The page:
With the White House asking Congress for a renewed and unrestricted Authorization for Use of Military Force, author and journalist Max Blumenthal wonders whether US lawmakers would give President Trump authority to annihilate North Korea.
On Monday, State Secretary Rex Tillerson and Defense Secretary James Mattis testified before the Senate Foreign Relations Committee on the scope of US deployments in Africa and its legal justification. The debate was sparked by the death in early October of four US troops in Niger. The fact that US had hundreds of soldiers deployed to the Western African nation came as a surprise to the American public and even to some legislators like hawkish Senator Lindsay Graham.
The African deployments are taking place under the auspices of the Authorization for Use of Military Force (AUMF) of 2001, an act that allows the US government to use military force against perpetrators of the September 11 terrorist attack and “associated forces.” Over the years, the legislation has been used by the Pentagon to go after militant groups throughout the world, including some that didn’t even exist in 2001.
After the Niger incident, some lawmakers like Sen. Tim Kaine argued that the AUMF should be reviewed and replaced with a law that would reinforce the authority of Congress to allow America to go to war. This authority, he said, had been usurped by the executive branch. During the hearings, the two secretaries argued that a new AUMF should have no restrictions in terms of geography or time – which would essentially reinforce perpetual ‘war against terror,’ Blumenthal told RT.
“Representative Barbara Lee, who was the lone voice of dissent in the House, has been completely vindicated in all of her warnings that [the AUMF] had no geographic limit or timetable and was essentially a receipt for a forever war that would lead the US to have ground troops in places that even members of the Congress were not aware of,” he said.
He added that a new AUMF may stretch even further and be used by the Trump administration to take military action against not only non-state actors but also nations, particularly North Korea. During the Senate hearing, Tillerson acknowledged that at the moment the White House was not authorized to go to war against Pyongyang, unless there was an imminent threat to America posed by it.
“We have to ask whether the language will restrain Trump on North Korea, where he has essentially threatened a nuclear war, where Defense Secretary Mattis has threatened the extermination of North Korea’s people. Will the Congress apply some breaks on North Korea and strictly limit this new AUMF to strictly ISIS, Al-Qaeda and the Taliban?” Blumenthal asked.
Responding to the concerns on RT panel, political journalist Neil McCabe argued that restricting Trump on North Korea would be unwise, considering the threats coming from Pyongyang.
“If North Korea is about to launch a nuclear attack, I don’t want to wait for a joint session of Congress and for committee hearings or whatever else people want to drag us into,” he said. “Certainly, the political opponents of President Trump are making the case that somehow he cannot be trusted. But he is the president. There was a campaign. He was elected. He is the man to do the job. And I have tremendous faith and confidence in his ability to defend us.”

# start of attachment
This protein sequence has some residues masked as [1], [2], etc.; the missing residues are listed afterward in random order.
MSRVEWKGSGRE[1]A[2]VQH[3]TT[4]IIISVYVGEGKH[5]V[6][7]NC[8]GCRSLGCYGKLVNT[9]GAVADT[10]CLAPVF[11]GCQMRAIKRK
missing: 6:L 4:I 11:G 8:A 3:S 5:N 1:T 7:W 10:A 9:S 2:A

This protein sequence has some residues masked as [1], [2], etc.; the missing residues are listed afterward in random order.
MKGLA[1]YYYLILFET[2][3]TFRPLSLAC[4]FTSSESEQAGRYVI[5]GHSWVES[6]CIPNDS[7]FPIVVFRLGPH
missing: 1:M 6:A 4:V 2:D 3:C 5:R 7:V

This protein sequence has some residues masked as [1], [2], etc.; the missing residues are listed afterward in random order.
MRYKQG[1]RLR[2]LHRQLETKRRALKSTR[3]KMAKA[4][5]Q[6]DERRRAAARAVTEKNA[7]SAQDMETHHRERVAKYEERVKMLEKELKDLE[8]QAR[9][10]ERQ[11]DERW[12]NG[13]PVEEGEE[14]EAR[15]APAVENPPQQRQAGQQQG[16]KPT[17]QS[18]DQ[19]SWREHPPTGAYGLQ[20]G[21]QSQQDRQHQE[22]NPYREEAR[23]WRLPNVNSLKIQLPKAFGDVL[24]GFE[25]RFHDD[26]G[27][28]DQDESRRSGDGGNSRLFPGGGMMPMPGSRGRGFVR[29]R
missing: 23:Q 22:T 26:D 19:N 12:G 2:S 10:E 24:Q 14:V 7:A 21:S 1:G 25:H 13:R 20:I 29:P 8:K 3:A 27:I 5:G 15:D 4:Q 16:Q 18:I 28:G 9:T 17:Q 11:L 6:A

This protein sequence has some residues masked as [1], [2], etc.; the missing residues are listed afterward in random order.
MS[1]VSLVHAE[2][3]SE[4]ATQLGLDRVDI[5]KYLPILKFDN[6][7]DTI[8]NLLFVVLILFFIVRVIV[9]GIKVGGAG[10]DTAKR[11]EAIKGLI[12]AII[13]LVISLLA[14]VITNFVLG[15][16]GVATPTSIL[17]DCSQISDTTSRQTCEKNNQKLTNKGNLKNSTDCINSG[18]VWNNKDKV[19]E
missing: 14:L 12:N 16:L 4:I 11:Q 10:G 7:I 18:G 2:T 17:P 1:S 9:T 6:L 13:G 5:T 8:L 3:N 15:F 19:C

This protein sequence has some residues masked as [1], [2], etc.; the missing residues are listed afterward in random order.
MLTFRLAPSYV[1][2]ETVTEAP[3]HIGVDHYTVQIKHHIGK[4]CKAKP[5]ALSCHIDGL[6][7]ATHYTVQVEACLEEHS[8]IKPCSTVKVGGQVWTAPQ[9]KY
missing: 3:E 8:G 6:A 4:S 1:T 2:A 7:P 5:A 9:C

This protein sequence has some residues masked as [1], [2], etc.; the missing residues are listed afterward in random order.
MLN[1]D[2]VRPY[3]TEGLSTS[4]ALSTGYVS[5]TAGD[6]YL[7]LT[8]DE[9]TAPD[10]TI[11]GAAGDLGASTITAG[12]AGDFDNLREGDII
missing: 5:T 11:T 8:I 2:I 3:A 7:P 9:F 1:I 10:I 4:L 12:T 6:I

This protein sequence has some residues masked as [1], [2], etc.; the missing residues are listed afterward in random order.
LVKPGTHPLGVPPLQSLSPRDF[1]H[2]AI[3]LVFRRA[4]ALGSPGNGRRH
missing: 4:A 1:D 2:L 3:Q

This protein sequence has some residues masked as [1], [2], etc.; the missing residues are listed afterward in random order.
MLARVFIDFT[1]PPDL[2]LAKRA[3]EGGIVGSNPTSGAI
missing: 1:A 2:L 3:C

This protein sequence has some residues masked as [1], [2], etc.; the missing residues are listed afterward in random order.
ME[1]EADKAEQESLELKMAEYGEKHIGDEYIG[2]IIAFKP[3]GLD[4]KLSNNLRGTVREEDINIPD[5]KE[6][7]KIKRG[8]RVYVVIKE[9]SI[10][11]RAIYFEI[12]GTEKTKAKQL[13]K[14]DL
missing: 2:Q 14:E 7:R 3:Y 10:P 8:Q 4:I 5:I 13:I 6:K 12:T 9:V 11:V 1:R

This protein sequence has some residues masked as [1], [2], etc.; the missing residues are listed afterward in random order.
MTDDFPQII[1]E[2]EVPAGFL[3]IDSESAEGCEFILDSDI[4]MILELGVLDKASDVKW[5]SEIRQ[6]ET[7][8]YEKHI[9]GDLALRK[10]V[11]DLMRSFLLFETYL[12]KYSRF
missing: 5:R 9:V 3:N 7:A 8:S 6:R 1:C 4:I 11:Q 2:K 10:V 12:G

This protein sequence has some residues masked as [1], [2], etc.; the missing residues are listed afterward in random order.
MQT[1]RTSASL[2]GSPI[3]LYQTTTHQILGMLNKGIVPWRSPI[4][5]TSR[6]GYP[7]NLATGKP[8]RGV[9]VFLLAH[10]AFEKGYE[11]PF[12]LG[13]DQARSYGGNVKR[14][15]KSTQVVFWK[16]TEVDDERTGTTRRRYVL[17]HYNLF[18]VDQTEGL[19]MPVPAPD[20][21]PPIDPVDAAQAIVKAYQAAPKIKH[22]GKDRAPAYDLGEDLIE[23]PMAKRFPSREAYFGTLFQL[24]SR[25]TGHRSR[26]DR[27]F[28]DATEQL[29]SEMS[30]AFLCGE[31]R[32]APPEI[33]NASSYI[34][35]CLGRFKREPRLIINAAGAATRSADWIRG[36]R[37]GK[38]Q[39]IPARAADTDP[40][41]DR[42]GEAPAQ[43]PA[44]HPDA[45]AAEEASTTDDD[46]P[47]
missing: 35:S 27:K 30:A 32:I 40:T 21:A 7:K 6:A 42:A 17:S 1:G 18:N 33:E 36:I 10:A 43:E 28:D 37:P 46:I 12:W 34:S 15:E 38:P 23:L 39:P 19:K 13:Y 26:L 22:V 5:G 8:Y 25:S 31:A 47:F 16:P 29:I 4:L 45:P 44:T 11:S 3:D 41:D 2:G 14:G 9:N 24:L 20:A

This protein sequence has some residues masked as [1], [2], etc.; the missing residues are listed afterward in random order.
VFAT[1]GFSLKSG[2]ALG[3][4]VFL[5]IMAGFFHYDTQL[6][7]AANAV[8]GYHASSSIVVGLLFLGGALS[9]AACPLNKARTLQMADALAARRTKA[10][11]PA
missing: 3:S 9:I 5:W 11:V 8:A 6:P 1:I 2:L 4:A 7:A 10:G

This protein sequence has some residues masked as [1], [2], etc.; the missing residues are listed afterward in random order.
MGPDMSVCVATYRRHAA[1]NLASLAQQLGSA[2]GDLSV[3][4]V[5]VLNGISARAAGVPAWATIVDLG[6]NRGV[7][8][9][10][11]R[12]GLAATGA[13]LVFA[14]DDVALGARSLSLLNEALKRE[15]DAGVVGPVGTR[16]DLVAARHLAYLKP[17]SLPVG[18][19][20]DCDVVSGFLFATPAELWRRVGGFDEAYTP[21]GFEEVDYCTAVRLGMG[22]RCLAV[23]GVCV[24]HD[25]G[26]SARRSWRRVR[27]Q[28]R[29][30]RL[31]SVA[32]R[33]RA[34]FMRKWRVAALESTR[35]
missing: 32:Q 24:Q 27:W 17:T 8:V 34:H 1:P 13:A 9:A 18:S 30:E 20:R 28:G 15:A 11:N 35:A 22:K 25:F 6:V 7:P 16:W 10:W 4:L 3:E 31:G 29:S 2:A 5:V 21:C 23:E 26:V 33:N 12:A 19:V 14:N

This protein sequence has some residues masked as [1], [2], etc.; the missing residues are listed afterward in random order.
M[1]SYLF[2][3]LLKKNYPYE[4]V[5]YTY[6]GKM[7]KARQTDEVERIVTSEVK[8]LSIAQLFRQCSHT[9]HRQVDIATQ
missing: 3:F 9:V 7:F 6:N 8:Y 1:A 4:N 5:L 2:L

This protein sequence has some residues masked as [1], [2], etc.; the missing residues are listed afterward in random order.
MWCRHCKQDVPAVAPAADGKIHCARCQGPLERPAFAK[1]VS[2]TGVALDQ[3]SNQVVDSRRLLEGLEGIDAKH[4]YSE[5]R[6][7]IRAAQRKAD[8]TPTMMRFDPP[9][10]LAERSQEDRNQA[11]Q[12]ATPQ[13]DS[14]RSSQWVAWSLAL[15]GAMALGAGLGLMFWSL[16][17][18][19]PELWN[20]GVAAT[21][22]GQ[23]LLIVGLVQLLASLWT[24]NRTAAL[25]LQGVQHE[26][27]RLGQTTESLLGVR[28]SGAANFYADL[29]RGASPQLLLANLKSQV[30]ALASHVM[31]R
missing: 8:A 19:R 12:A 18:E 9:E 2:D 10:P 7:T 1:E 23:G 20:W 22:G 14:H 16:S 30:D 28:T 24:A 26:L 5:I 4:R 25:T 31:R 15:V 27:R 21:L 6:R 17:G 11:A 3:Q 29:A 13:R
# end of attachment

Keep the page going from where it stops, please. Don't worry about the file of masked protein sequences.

McCabe believes that many members of Congress would prefer not to exercise their war-authorization powers and limit it to tacit approval through appropriation of funds.
“Congressmen and senators, when something goes wrong, the first thing they say is ‘I was never told.’ And then later on, you find out that they were at hearings and they were told,” he said, apparently referring to Senator Graham’s remarks.
“Throughout American history, the US military has been involved in extended conflicts. We were involved in the Philippines fighting an insurgency for 16 years that ended just before World War I. The US Army fought the Seminole Indians in Florida for 30 years! And there was need to reauthorize that because as long as the Congress authorizes the money, then the war or whatever military action is happening is legal,” he added.
While Blumenthal and McCabe disagreed on whether the use of the AUMF to justify foreign deployment is legal, they agreed that more debate should take place in the US on whether such deployments should happen at all.
“A lot of funds for these covert and semi-covert wars, or, for example, the arming and training of Salafi and jihadi groups in Syria, go through the House’s Appropriation Committee’s ‘black budget.’ There is never any debate about it and the American public is being left completely in the dark,” Blumenthal said.
The US currently has some 6,000 troops deployed in Africa. The majority of them are stationed in Djibouti, but some 2,000 are spread throughout the continent for little-known missions. The Pentagon says increasing its Africa footprint is part of a global strategy to “put pressure” on terrorist groups whenever they are.